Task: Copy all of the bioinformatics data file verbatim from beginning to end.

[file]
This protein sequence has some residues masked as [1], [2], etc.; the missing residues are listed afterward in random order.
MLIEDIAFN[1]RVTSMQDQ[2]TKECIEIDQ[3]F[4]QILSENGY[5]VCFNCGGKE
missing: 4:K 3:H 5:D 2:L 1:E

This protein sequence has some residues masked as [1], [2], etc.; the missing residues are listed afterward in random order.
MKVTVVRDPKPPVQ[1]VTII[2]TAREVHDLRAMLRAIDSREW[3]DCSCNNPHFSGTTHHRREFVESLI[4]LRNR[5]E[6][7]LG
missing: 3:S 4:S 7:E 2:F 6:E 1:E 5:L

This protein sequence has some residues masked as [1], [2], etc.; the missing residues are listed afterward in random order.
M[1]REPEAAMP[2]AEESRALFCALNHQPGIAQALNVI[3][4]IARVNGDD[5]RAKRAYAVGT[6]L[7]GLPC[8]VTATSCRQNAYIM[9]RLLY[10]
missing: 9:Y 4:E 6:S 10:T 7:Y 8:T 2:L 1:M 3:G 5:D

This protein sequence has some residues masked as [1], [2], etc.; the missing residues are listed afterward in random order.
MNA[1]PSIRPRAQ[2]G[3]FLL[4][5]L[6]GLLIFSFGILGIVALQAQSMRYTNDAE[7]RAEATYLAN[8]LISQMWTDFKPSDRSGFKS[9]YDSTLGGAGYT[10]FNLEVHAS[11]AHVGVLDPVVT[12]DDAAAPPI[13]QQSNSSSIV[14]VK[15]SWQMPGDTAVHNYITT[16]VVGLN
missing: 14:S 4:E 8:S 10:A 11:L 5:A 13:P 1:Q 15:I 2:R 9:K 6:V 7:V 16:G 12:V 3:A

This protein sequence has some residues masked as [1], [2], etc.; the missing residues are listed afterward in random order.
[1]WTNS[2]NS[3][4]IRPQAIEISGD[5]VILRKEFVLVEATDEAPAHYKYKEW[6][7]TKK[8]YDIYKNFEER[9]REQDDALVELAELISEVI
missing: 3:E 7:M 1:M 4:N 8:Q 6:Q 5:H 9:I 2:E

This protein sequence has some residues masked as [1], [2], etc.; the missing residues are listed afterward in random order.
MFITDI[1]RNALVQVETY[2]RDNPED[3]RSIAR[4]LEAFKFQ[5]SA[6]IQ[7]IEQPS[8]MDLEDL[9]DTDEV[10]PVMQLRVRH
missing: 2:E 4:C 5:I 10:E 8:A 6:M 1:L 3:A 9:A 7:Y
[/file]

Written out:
This protein sequence has some residues masked as [1], [2], etc.; the missing residues are listed afterward in random order.
MLIEDIAFN[1]RVTSMQDQ[2]TKECIEIDQ[3]F[4]QILSENGY[5]VCFNCGGKE
missing: 4:K 3:H 5:D 2:L 1:E

This protein sequence has some residues masked as [1], [2], etc.; the missing residues are listed afterward in random order.
MKVTVVRDPKPPVQ[1]VTII[2]TAREVHDLRAMLRAIDSREW[3]DCSCNNPHFSGTTHHRREFVESLI[4]LRNR[5]E[6][7]LG
missing: 3:S 4:S 7:E 2:F 6:E 1:E 5:L

This protein sequence has some residues masked as [1], [2], etc.; the missing residues are listed afterward in random order.
M[1]REPEAAMP[2]AEESRALFCALNHQPGIAQALNVI[3][4]IARVNGDD[5]RAKRAYAVGT[6]L[7]GLPC[8]VTATSCRQNAYIM[9]RLLY[10]
missing: 9:Y 4:E 6:S 10:T 7:Y 8:T 2:L 1:M 3:G 5:D

This protein sequence has some residues masked as [1], [2], etc.; the missing residues are listed afterward in random order.
MNA[1]PSIRPRAQ[2]G[3]FLL[4][5]L[6]GLLIFSFGILGIVALQAQSMRYTNDAE[7]RAEATYLAN[8]LISQMWTDFKPSDRSGFKS[9]YDSTLGGAGYT[10]FNLEVHAS[11]AHVGVLDPVVT[12]DDAAAPPI[13]QQSNSSSIV[14]VK[15]SWQMPGDTAVHNYITT[16]VVGLN
missing: 14:S 4:E 8:S 10:A 11:L 5:A 13:P 1:Q 15:I 2:R 9:K 6:V 7:V 16:G 12:V 3:A

This protein sequence has some residues masked as [1], [2], etc.; the missing residues are listed afterward in random order.
[1]WTNS[2]NS[3][4]IRPQAIEISGD[5]VILRKEFVLVEATDEAPAHYKYKEW[6][7]TKK[8]YDIYKNFEER[9]REQDDALVELAELISEVI
missing: 3:E 7:M 1:M 4:N 8:Q 6:Q 5:H 9:I 2:E

This protein sequence has some residues masked as [1], [2], etc.; the missing residues are listed afterward in random order.
MFITDI[1]RNALVQVETY[2]RDNPED[3]RSIAR[4]LEAFKFQ[5]SA[6]IQ[7]IEQPS[8]MDLEDL[9]DTDEV[10]PVMQLRVRH
missing: 2:E 4:C 5:I 10:E 8:A 6:M 1:L 3:A 9:A 7:Y